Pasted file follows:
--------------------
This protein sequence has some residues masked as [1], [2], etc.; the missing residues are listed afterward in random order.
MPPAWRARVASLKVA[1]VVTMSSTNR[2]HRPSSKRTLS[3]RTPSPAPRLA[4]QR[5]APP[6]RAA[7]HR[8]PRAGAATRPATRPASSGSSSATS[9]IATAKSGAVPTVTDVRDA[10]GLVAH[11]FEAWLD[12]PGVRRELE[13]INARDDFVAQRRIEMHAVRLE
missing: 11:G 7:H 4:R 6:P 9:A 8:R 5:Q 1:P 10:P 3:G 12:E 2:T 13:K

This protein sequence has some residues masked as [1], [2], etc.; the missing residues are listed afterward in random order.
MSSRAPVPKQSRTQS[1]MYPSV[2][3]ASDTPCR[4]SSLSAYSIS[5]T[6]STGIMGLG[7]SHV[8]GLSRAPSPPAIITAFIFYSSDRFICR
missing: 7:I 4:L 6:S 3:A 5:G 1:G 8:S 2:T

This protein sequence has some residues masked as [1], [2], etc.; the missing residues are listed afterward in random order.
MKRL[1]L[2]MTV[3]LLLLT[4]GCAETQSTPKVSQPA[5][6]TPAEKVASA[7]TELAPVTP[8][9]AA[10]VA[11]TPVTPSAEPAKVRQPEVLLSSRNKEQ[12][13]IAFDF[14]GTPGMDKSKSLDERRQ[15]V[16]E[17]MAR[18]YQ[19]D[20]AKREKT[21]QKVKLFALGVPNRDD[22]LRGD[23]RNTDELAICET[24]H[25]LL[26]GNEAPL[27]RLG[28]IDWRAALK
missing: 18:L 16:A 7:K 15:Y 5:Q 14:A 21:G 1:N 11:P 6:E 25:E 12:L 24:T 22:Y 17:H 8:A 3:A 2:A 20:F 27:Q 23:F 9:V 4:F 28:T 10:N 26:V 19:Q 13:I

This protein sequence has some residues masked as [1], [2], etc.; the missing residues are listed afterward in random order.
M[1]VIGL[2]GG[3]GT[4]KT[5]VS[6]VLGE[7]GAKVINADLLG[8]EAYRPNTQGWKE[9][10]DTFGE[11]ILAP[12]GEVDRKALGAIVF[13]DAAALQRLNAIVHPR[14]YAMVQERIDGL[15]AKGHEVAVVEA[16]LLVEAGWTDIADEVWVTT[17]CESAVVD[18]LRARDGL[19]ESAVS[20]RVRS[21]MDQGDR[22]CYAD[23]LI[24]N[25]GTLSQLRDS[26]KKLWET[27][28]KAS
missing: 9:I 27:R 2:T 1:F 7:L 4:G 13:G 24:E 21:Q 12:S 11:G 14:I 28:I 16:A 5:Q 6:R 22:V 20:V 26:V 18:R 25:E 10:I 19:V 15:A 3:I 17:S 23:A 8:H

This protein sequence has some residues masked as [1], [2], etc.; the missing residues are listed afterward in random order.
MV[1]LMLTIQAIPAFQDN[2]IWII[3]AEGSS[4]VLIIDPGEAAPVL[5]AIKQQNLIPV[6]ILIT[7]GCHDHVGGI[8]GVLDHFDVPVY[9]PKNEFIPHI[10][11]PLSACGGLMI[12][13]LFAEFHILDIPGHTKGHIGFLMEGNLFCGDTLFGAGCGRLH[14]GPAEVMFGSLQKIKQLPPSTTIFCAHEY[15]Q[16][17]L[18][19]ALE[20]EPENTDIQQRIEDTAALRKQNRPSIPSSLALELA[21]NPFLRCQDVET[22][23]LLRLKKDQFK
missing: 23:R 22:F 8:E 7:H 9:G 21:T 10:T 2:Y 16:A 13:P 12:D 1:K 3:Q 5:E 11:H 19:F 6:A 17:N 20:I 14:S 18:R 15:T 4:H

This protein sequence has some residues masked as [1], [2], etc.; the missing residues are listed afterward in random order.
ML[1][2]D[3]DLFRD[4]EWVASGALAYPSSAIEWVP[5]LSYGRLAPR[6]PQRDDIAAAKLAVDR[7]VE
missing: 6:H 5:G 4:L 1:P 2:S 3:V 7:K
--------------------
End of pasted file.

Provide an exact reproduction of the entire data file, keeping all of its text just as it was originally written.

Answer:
This protein sequence has some residues masked as [1], [2], etc.; the missing residues are listed afterward in random order.
MPPAWRARVASLKVA[1]VVTMSSTNR[2]HRPSSKRTLS[3]RTPSPAPRLA[4]QR[5]APP[6]RAA[7]HR[8]PRAGAATRPATRPASSGSSSATS[9]IATAKSGAVPTVTDVRDA[10]GLVAH[11]FEAWLD[12]PGVRRELE[13]INARDDFVAQRRIEMHAVRLE
missing: 11:G 7:H 4:R 6:P 9:A 8:R 5:Q 1:P 10:P 3:G 12:E 2:T 13:K

This protein sequence has some residues masked as [1], [2], etc.; the missing residues are listed afterward in random order.
MSSRAPVPKQSRTQS[1]MYPSV[2][3]ASDTPCR[4]SSLSAYSIS[5]T[6]STGIMGLG[7]SHV[8]GLSRAPSPPAIITAFIFYSSDRFICR
missing: 7:I 4:L 6:S 3:A 5:G 1:G 8:S 2:T

This protein sequence has some residues masked as [1], [2], etc.; the missing residues are listed afterward in random order.
MKRL[1]L[2]MTV[3]LLLLT[4]GCAETQSTPKVSQPA[5][6]TPAEKVASA[7]TELAPVTP[8][9]AA[10]VA[11]TPVTPSAEPAKVRQPEVLLSSRNKEQ[12][13]IAFDF[14]GTPGMDKSKSLDERRQ[15]V[16]E[17]MAR[18]YQ[19]D[20]AKREKT[21]QKVKLFALGVPNRDD[22]LRGD[23]RNTDELAICET[24]H[25]LL[26]GNEAPL[27]RLG[28]IDWRAALK
missing: 18:L 16:A 7:K 15:Y 5:Q 14:A 21:G 1:N 11:P 6:E 25:E 12:L 24:T 22:Y 17:H 8:A 3:A 2:A 20:F 27:Q 23:F 9:V 4:F 28:T 10:N 26:V 19:Q 13:I

This protein sequence has some residues masked as [1], [2], etc.; the missing residues are listed afterward in random order.
M[1]VIGL[2]GG[3]GT[4]KT[5]VS[6]VLGE[7]GAKVINADLLG[8]EAYRPNTQGWKE[9][10]DTFGE[11]ILAP[12]GEVDRKALGAIVF[13]DAAALQRLNAIVHPR[14]YAMVQERIDGL[15]AKGHEVAVVEA[16]LLVEAGWTDIADEVWVTT[17]CESAVVD[18]LRARDGL[19]ESAVS[20]RVRS[21]MDQGDR[22]CYAD[23]LI[24]N[25]GTLSQLRDS[26]KKLWET[27][28]KAS
missing: 9:I 27:R 2:T 1:F 7:L 4:G 13:G 24:E 21:Q 12:S 11:G 14:I 28:I 16:A 5:Q 6:R 22:V 20:V 26:V 18:R 25:E 10:I 19:V 15:A 3:I 17:S 23:A 8:H

This protein sequence has some residues masked as [1], [2], etc.; the missing residues are listed afterward in random order.
MV[1]LMLTIQAIPAFQDN[2]IWII[3]AEGSS[4]VLIIDPGEAAPVL[5]AIKQQNLIPV[6]ILIT[7]GCHDHVGGI[8]GVLDHFDVPVY[9]PKNEFIPHI[10][11]PLSACGGLMI[12][13]LFAEFHILDIPGHTKGHIGFLMEGNLFCGDTLFGAGCGRLH[14]GPAEVMFGSLQKIKQLPPSTTIFCAHEY[15]Q[16][17]L[18][19]ALE[20]EPENTDIQQRIEDTAALRKQNRPSIPSSLALELA[21]NPFLRCQDVET[22][23]LLRLKKDQFK
missing: 23:R 22:F 8:E 7:H 9:G 21:T 10:T 2:Y 16:A 13:P 12:D 1:K 3:Q 5:E 11:H 19:F 6:A 17:N 20:I 14:S 18:R 15:T 4:H

This protein sequence has some residues masked as [1], [2], etc.; the missing residues are listed afterward in random order.
ML[1][2]D[3]DLFRD[4]EWVASGALAYPSSAIEWVP[5]LSYGRLAPR[6]PQRDDIAAAKLAVDR[7]VE
missing: 6:H 5:G 4:L 1:P 2:S 3:V 7:K